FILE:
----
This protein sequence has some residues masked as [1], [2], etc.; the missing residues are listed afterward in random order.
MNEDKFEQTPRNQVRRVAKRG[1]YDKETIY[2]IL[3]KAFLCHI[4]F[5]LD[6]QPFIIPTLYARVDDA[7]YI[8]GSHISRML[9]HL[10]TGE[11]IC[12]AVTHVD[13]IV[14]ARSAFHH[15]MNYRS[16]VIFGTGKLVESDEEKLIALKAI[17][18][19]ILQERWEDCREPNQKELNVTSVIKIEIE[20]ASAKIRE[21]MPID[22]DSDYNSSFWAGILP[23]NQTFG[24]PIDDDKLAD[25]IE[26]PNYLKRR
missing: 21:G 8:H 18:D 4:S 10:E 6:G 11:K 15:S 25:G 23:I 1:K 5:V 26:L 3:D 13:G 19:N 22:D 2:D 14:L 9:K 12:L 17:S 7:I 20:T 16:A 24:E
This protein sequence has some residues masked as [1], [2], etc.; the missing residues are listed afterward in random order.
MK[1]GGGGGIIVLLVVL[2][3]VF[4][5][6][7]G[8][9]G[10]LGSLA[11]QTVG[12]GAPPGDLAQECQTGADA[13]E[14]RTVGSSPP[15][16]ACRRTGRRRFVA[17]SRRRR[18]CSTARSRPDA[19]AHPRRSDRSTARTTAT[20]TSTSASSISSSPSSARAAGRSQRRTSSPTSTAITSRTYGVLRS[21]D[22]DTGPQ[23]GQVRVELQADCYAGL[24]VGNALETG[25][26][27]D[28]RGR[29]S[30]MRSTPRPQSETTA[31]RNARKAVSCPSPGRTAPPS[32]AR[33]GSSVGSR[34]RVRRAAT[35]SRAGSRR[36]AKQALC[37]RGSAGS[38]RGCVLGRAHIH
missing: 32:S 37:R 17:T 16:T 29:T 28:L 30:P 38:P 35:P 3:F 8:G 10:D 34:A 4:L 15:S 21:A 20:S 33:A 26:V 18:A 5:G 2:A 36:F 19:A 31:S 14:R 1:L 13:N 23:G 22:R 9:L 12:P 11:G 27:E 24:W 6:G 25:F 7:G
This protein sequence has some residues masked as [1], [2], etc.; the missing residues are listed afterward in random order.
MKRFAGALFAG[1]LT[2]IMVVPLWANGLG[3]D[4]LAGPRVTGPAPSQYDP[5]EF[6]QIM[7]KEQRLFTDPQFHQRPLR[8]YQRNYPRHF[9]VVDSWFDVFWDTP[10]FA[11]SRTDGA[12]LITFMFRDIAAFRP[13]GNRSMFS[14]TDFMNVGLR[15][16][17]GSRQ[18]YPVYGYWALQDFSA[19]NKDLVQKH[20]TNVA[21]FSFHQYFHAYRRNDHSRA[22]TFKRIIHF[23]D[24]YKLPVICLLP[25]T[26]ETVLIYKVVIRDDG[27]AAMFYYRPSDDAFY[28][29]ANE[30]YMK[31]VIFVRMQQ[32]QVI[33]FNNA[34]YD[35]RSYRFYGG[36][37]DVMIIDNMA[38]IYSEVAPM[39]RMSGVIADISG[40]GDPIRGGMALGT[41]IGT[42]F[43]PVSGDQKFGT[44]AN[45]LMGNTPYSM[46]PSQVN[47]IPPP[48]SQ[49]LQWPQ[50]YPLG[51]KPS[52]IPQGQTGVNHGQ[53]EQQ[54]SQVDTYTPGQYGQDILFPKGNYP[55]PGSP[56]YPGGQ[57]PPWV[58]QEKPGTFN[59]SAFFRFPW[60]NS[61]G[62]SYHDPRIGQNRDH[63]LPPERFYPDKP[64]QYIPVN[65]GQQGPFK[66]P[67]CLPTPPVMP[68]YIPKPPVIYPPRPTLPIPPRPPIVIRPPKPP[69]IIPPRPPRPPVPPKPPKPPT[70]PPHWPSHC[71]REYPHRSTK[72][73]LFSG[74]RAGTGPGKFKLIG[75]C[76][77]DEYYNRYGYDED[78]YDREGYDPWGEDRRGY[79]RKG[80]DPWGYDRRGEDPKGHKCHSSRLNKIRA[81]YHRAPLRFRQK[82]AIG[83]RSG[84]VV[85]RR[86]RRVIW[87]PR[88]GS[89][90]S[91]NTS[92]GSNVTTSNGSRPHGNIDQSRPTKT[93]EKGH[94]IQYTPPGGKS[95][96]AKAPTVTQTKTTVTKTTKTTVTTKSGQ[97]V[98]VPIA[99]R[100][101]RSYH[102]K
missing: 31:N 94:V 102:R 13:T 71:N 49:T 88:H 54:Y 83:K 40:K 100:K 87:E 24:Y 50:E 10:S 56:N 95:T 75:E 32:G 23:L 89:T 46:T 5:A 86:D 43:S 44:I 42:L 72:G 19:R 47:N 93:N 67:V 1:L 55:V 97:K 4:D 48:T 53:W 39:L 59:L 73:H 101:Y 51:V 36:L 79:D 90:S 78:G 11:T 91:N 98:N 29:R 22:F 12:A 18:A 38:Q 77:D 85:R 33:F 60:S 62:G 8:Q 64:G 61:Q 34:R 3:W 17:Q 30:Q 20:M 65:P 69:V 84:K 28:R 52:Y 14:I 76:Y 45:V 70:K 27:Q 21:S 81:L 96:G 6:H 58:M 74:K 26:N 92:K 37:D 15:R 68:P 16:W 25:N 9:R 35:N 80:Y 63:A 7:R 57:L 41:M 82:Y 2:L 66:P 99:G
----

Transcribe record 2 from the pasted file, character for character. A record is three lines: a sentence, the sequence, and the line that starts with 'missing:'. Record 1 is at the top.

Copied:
This protein sequence has some residues masked as [1], [2], etc.; the missing residues are listed afterward in random order.
MK[1]GGGGGIIVLLVVL[2][3]VF[4][5][6][7]G[8][9]G[10]LGSLA[11]QTVG[12]GAPPGDLAQECQTGADA[13]E[14]RTVGSSPP[15][16]ACRRTGRRRFVA[17]SRRRR[18]CSTARSRPDA[19]AHPRRSDRSTARTTAT[20]TSTSASSISSSPSSARAAGRSQRRTSSPTSTAITSRTYGVLRS[21]D[22]DTGPQ[23]GQVRVELQADCYAGL[24]VGNALETG[25][26][27]D[28]RGR[29]S[30]MRSTPRPQSETTA[31]RNARKAVSCPSPGRTAPPS[32]AR[33]GSSVGSR[34]RVRRAAT[35]SRAGSRR[36]AKQALC[37]RGSAGS[38]RGCVLGRAHIH
missing: 32:S 37:R 17:T 16:T 29:T 28:L 30:P 38:P 35:P 3:F 8:G 10:D 34:A 4:L 15:S 21:A 20:S 33:A 26:V 18:A 5:G 2:A 36:F 19:A 31:S 14:R 1:L 13:N 23:G 22:R 9:L 12:P 11:G 27:E 24:W 6:G 25:F 7:G